Drone footage shows killer whales killing and eating a great white shark | Whales
Scientists have published findings confirming orcas hunt great white sharks, after the marine mammal was caught on camera killing one of the world’s top marine predators.
A pod of killer whales are seen hunting sharks during an hour-long chase off Mossel Bay, a port city in the southern province of the Western Cape, in helicopter and drone footage that informed a scientific study published this week.
Alison Towner, shark scientist at the Marine Dynamics Academy in Gansbaai, South Africa, and lead author of the study, said: “This behavior has never been observed in detail before, and certainly never from the air. .”
A snippet of the footage, taken in May, shows five killer whales chasing and killing a great white and scientists believe three others were mauled to death during the hunt.
Simon Elwen, marine mammal scientist and co-author of the study, said: “Killer whales are very intelligent and social animals. Their group hunting methods make them incredibly efficient predators,” Simon Elwen, marine mammal expert and co-author of the study, said in a statement on Tuesday.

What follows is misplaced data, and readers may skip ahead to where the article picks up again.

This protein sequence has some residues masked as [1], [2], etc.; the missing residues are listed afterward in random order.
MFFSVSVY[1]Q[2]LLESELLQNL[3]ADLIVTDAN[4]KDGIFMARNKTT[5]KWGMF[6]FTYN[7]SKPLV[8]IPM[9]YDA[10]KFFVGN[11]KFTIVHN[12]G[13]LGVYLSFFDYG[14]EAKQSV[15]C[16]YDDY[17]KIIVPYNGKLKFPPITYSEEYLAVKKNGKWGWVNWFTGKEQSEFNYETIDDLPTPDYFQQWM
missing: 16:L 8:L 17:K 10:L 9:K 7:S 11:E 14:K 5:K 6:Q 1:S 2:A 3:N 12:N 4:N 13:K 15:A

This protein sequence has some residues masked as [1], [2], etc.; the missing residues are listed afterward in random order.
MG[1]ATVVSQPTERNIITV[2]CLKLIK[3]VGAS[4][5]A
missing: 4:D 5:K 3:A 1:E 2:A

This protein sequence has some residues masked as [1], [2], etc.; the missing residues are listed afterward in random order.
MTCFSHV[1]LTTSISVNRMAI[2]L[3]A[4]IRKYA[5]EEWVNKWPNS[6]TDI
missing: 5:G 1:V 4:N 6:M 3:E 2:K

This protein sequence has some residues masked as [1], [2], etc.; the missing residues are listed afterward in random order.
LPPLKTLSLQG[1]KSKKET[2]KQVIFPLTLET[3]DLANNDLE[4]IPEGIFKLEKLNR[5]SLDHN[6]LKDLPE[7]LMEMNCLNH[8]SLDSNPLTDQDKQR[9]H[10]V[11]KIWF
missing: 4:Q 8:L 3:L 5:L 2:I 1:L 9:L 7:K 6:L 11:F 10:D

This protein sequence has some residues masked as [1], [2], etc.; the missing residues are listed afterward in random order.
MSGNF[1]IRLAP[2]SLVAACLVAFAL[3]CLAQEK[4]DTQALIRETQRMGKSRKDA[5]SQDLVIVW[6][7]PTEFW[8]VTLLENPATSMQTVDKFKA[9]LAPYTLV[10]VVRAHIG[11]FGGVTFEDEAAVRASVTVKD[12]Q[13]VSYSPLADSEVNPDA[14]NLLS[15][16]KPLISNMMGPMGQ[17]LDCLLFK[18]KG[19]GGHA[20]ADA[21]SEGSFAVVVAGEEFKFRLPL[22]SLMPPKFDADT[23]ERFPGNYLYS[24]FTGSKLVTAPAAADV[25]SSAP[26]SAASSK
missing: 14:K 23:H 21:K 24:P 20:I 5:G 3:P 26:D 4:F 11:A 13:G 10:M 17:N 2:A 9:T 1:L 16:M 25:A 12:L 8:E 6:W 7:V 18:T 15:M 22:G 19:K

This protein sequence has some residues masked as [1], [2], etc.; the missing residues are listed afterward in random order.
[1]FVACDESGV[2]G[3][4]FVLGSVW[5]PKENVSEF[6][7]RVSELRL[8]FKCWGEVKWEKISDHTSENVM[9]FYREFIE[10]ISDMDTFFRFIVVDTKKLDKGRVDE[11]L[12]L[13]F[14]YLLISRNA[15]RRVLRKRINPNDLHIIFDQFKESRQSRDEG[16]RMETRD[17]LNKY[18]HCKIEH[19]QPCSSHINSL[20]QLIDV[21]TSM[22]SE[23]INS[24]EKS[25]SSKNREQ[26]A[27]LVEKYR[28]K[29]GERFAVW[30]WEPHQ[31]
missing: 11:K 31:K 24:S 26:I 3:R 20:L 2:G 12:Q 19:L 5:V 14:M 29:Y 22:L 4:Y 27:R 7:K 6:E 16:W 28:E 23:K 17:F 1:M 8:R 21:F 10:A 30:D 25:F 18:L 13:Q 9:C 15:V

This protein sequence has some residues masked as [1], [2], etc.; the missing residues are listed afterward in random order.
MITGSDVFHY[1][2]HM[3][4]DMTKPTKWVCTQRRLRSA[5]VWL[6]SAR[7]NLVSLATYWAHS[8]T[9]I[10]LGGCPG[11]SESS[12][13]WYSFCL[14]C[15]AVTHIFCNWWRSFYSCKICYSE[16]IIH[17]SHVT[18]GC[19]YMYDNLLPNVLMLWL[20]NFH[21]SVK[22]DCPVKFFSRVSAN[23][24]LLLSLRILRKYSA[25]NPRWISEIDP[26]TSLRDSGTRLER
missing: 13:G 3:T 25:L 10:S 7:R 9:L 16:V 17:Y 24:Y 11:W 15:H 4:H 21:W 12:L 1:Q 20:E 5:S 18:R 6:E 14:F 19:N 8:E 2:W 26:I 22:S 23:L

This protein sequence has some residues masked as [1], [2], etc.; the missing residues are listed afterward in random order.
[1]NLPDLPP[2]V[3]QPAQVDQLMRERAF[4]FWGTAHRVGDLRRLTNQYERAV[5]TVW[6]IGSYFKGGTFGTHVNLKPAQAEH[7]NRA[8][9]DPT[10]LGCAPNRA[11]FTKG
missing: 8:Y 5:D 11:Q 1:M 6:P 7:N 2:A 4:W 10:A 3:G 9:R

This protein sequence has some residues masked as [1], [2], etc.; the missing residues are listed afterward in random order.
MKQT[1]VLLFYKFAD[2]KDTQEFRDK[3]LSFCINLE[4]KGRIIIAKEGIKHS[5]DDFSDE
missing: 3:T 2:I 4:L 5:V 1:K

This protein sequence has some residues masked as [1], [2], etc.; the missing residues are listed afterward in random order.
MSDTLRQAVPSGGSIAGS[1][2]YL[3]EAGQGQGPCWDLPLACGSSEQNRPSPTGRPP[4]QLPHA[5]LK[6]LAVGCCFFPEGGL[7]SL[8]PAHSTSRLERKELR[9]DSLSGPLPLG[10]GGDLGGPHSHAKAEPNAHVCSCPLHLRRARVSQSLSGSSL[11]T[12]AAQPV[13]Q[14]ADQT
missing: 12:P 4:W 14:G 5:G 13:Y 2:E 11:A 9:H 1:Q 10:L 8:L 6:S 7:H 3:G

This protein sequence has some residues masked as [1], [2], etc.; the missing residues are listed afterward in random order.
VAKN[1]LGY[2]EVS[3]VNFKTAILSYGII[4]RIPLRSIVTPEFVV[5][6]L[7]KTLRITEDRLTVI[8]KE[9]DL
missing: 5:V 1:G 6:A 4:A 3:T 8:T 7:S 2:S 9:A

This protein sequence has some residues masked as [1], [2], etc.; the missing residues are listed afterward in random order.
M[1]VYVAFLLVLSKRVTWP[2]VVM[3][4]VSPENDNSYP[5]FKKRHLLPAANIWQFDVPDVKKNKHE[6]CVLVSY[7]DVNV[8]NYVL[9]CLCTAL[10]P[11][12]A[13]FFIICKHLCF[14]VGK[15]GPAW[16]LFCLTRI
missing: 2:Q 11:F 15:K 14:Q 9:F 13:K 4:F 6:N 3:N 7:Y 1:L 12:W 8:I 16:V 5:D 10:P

Killer whales, the apex predator of the ocean, are known to prey on other shark species, but evidence of attacks on great whites was previously limited. The study did not examine the reasons for the behavior.
One of the whales was known to have attacked white sharks before, but the other four were not. The authors said this suggests the practice is spreading, with previous studies establishing that black and white animals can learn from each other through “cultural transmission”.
The sharks disappeared from the area after the attack, with only one great white shark spotted within 45 days, according to the article published in the scientific journal Ecology. The authors said these confirmed sharks have a flight reaction and could have wider implications.
In previously observed cases, the animals ended up abandoning former key habitats, with consequences for the ecosystem and shark-related tourism, said Alison Kock, marine biologist at South African National Parks.